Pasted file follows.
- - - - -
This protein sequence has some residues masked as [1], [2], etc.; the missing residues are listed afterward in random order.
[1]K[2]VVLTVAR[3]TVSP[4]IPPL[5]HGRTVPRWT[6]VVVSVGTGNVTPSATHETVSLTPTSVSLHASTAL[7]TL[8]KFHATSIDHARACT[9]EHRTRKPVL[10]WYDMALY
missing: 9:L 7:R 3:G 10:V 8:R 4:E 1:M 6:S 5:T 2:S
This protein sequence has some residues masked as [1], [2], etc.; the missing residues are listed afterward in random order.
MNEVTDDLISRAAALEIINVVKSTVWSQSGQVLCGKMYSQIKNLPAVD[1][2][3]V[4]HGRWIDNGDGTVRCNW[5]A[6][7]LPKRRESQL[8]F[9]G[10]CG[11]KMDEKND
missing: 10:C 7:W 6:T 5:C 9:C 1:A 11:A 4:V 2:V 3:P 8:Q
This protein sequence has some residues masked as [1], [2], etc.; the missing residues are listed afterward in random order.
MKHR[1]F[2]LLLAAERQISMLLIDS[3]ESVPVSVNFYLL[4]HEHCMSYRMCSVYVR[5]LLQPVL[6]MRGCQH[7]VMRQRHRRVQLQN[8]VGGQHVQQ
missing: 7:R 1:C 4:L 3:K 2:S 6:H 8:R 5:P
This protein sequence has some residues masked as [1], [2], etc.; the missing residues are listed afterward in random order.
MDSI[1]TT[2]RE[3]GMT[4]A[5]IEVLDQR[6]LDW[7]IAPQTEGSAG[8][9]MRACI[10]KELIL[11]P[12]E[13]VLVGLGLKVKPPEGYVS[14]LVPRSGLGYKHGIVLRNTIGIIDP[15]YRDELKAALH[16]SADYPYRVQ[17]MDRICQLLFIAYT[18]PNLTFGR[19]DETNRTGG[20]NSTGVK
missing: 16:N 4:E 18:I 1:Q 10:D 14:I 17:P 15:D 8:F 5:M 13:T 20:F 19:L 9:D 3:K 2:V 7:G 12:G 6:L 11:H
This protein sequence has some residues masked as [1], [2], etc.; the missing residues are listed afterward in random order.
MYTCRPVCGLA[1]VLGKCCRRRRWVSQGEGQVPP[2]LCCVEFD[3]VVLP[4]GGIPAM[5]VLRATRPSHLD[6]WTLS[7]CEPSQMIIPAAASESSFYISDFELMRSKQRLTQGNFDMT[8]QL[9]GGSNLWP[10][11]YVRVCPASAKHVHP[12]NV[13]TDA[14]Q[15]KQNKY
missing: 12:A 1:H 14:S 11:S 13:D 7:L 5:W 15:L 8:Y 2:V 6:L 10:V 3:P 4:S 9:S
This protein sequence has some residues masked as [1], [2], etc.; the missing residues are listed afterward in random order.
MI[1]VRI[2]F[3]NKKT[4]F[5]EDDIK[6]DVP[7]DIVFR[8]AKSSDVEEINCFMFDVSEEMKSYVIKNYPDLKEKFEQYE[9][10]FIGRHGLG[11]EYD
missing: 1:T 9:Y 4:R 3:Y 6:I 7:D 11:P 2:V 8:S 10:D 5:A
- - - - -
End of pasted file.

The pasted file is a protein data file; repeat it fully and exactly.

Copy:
This protein sequence has some residues masked as [1], [2], etc.; the missing residues are listed afterward in random order.
[1]K[2]VVLTVAR[3]TVSP[4]IPPL[5]HGRTVPRWT[6]VVVSVGTGNVTPSATHETVSLTPTSVSLHASTAL[7]TL[8]KFHATSIDHARACT[9]EHRTRKPVL[10]WYDMALY
missing: 9:L 7:R 3:G 10:V 8:R 4:E 1:M 6:S 5:T 2:S
This protein sequence has some residues masked as [1], [2], etc.; the missing residues are listed afterward in random order.
MNEVTDDLISRAAALEIINVVKSTVWSQSGQVLCGKMYSQIKNLPAVD[1][2][3]V[4]HGRWIDNGDGTVRCNW[5]A[6][7]LPKRRESQL[8]F[9]G[10]CG[11]KMDEKND
missing: 10:C 7:W 6:T 5:C 9:C 1:A 11:A 4:V 2:V 3:P 8:Q
This protein sequence has some residues masked as [1], [2], etc.; the missing residues are listed afterward in random order.
MKHR[1]F[2]LLLAAERQISMLLIDS[3]ESVPVSVNFYLL[4]HEHCMSYRMCSVYVR[5]LLQPVL[6]MRGCQH[7]VMRQRHRRVQLQN[8]VGGQHVQQ
missing: 7:R 1:C 4:L 3:K 2:S 6:H 8:R 5:P
This protein sequence has some residues masked as [1], [2], etc.; the missing residues are listed afterward in random order.
MDSI[1]TT[2]RE[3]GMT[4]A[5]IEVLDQR[6]LDW[7]IAPQTEGSAG[8][9]MRACI[10]KELIL[11]P[12]E[13]VLVGLGLKVKPPEGYVS[14]LVPRSGLGYKHGIVLRNTIGIIDP[15]YRDELKAALH[16]SADYPYRVQ[17]MDRICQLLFIAYT[18]PNLTFGR[19]DETNRTGG[20]NSTGVK
missing: 16:N 4:E 18:I 1:Q 10:D 14:I 17:P 15:D 8:F 5:M 13:T 20:F 19:L 9:D 3:K 2:V 7:G 12:G 6:L 11:H
This protein sequence has some residues masked as [1], [2], etc.; the missing residues are listed afterward in random order.
MYTCRPVCGLA[1]VLGKCCRRRRWVSQGEGQVPP[2]LCCVEFD[3]VVLP[4]GGIPAM[5]VLRATRPSHLD[6]WTLS[7]CEPSQMIIPAAASESSFYISDFELMRSKQRLTQGNFDMT[8]QL[9]GGSNLWP[10][11]YVRVCPASAKHVHP[12]NV[13]TDA[14]Q[15]KQNKY
missing: 12:A 1:H 14:S 11:S 13:D 7:L 5:W 15:L 8:Y 2:V 6:L 10:V 3:P 4:S 9:S
This protein sequence has some residues masked as [1], [2], etc.; the missing residues are listed afterward in random order.
MI[1]VRI[2]F[3]NKKT[4]F[5]EDDIK[6]DVP[7]DIVFR[8]AKSSDVEEINCFMFDVSEEMKSYVIKNYPDLKEKFEQYE[9][10]FIGRHGLG[11]EYD
missing: 1:T 9:Y 4:R 3:Y 6:I 7:D 11:P 2:V 8:S 10:D 5:A